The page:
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Trip Report    

Sea Kayak - Chuckanut Bay

A student kayak paddle trip in Chuckanut bay that ended with a "reverse rescue".

  • Road suitable for all vehicles
  • Our launch was at a -1ft tide and this gave an opportunity for me to learn what beaches are available at lower tides.  

    • Wildcat cove launch becomes a sand flat at negative tides.  But the sand is firm, easy walking, and relatively clean.  I've seen people drive out onto the sand to load and un-load.
    • The shore along Governor's point is less interesting at low tides
    • Low tides expose a nice rocky beach in the cove at Clark Point.  We took our lunch break here.  High tides cover this beach, leaving a more difficulty rocky landing.
    • In contrast, at the small road-accessible beach in the north east corner of Chucanut bay low tides expose smooth rocks making for a more difficult landing while high tides bring the water up to a good sand and shell beach.  
    • The paddle-through in the south east corner was dry at the middling tide level.  This needs perhaps 5ft tide or above to be passable. 

This was a beautiful paddle in the interesting Chuckanut Bay.  Tide went from -1ft at launch to 8ft by 6pm so was flooding all day.  We took lunch in the bay at Clark Point.  The two basic students took the opportunity to demonstrate their rescues.  Being a warm day, everyone else took the opportunity to get in the water and practice getting back in their boat.  

On return, at Governor's point, the flooding current against a northern wind created seas of 1.5ft or so.  We again repeated rescues, giving the students an opportunity to go practice in slightly rough conditions and gain confidence that rescues will work in the conditions more likely to cause a capsize.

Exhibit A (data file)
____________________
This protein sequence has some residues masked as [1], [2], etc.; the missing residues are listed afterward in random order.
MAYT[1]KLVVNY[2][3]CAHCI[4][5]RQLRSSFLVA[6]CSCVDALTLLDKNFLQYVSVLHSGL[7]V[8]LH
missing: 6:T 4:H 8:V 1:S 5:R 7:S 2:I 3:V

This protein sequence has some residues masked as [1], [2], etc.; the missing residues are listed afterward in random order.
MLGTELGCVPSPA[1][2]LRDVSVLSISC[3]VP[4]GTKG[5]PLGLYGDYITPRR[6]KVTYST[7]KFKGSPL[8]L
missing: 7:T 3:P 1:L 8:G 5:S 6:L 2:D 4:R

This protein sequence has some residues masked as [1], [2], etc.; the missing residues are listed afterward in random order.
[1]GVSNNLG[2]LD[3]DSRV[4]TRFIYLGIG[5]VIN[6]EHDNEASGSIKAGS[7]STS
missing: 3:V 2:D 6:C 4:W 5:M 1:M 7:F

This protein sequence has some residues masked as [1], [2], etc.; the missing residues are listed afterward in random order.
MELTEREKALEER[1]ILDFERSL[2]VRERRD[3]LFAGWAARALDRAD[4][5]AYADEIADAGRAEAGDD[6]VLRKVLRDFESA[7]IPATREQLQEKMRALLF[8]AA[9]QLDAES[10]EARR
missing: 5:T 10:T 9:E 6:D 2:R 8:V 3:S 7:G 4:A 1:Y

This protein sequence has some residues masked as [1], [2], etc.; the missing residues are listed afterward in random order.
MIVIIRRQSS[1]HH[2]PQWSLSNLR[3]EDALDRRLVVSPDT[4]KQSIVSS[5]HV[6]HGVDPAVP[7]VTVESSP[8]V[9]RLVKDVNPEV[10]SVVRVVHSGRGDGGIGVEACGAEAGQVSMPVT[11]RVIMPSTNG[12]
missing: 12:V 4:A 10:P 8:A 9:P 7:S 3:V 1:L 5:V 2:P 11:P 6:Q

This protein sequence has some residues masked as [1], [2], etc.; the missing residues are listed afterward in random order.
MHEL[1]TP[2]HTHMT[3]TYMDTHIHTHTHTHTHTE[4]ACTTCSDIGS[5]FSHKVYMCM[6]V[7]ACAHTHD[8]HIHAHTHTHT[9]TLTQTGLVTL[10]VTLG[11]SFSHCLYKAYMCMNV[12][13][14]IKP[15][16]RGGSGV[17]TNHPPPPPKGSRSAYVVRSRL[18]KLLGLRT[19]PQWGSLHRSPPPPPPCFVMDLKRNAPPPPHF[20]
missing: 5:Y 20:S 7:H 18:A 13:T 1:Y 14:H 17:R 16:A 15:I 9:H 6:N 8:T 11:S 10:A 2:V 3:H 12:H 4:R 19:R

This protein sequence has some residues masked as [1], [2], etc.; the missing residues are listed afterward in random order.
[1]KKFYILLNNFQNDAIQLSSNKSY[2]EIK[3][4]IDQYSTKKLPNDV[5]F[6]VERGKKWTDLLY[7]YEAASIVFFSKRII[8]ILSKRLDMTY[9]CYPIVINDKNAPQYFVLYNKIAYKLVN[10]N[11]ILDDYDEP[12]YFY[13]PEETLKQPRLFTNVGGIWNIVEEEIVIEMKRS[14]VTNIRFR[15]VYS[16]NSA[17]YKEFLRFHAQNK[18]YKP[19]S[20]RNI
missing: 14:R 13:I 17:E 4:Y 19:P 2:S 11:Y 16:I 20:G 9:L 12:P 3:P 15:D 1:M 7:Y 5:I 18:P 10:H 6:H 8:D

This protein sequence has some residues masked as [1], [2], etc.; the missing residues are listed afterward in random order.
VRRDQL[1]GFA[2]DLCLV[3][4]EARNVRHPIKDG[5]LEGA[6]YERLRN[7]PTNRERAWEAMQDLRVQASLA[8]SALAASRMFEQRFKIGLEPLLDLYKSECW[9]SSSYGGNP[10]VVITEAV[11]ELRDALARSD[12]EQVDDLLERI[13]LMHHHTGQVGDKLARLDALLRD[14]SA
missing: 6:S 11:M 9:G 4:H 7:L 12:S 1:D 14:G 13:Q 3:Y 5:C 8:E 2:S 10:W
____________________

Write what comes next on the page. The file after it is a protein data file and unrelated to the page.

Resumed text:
While we were doing our rescue practice, a 30' sailboat came by to check if we were in need of assistance.  This is the second time that sailors have come to check on me during rescue practice.  Attention and care of other boaters is always appreciated. 

As we neared our launch point, Wildcat Cove, we noticed a capsized sailboat about a quarter mile off shore.  Minutes before, we had seen them sailing briskly in the 10kt wind.  Now, the boat is laying on it's side.  I predict that we'll soon see the mast come back up and the boat sail away.  A couple minutes later the boat is still on it's side.  We discuss and agree we ought investigate.  We are mere kayaks but our kayaks are quite sea worthy and we have skills.

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We discover a man and woman clinging to the boat, which has now turned bow up and is no closer to being righted.  A paddle boarder has also come out to offer assistance.  

Since this is someone's incident, I don't want to take charge, but do think it possible that an extra hand or two pulling in the right direction, may get the boat back upright in a couple minutes.  Brian and I, having experience sailing small boats, jump on - or in.  

But we discover there are difficulties.  The rope rigged to pull the boat upright requires us to stand quite tall and does not have enough slack for me to lean back and get righting leverage.  Our four un-cordinated efforts cause the boat to turn from side-down to bow-down or stern down but never right side up.